For both exempt and nonexempt employees, what you are essentially dealing with is a loan, as you have paid in advance for time that has not yet been worked (or leave time that has not yet been earned). Pennsylvania DOL regulations do permit deductions for repayment of bona fide loans, as long as the employee authorized the deduction in writing at the time of the loan or subsequent to the loan. Virginia does not specifically address wage deductions for loan repayment, but stipulates that no deductions can be made without the employee’s written consent.

While it is theoretically possible to legally deduct a negative leave balance from an employee’s check, it is not advised.  A better solution may be to instead deduct the negative balance from subsequently earned leave time, rather than deducting money from the paycheck. And going forward, if you decide to continue allowing employees to borrow against future leave time, you may at least want to limit the borrowed leave to an amount that can be earned back within a short period of time.

Whichever option you choose, you will need to make sure employees are notified in advance of how the negative leave time will be repaid.


Pregnancy Leave

If a pregnant employee who works for a non-FMLA company (less than 50 employees)is being required by their doctor to take an early leave due to complications (two months before due date) plus already indicating she can return to work 6 weeks after delivery, is she protected by any law to expect her job to be available after the birth of her child OR anytime from the time she leaves?

If you are in one of the states that offers a more generous family leave entitlement than the federal FMLA, then you need to comply with the regulations in that state. For example, Vermont’s state Parental Leave Law also allows up to 12 weeks of leave, but unlike the FMLA it applies to all employers with 10 or more employees.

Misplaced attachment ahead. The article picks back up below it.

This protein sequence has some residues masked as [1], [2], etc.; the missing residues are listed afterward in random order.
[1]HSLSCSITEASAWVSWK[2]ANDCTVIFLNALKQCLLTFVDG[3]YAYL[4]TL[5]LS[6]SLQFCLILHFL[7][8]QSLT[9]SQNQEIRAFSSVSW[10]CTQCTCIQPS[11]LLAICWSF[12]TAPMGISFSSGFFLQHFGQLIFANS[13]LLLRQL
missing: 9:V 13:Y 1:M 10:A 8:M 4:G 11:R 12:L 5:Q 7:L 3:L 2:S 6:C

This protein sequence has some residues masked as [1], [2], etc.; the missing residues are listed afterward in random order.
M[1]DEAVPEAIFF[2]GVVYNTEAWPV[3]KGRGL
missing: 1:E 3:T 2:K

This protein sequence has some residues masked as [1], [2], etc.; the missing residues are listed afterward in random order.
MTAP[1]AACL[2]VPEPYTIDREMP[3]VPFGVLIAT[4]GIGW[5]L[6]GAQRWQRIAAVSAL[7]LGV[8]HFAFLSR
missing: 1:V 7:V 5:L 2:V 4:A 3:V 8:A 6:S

Even if you are not subject to the FMLA or a state regulated family leave law, you may still need to comply with the federal Pregnancy Discrimination Act (PDA). This law applies to employers with 15 or more employees and prohibits discrimination based on pregnancy. If you are covered under this law, you are required to treat pregnant employees the same as you would treat any other temporarily disabled employee.

The PDA does not require any specific amount of leave, but if you provide disability leave for employees who have other temporary disabilities, then you must provide the same for pregnant women. The amount of time, if any, provided is up to the employer, but must not be any less for pregnant women than it is for other temporary disabilities.


Terminating because of physical limitations.

Can I terminate an employee who is unable to use her hand without them swelling? Employee is required to perform a repetitious movement all day. She keeps going to the doctor where they give her an excuse for the day. She has ask to move to another dept. I don’t have another dept. where not using her hands are an option.

If this employee’s job requires repetitive motion, it is very likely that her physical condition is caused by, or at the very least exacerbated by, the job. If this is the case, you are dealing with a work-related injury, which may or may not be OSHA-recordable, and you will need to treat it as you would any other work-related injury or illness. If, as I suspect, the employee’s injury qualifies as a workers’ compensation claim, your first order of business should be to ensure that the employee receives proper medical care. The physician can then help you determine how to proceed including whether or not the employee needs to be taken out of work for a period of time, whether or not she can continue on her present job, if she needs to be placed on restricted duty, etc.

Whatever you do, it is advised that you do not even think about terminating this employee until you determine whether or not this is a work-related injury, as it is illegal to retaliate against an employee for exercising their rights under workers’ compensation law.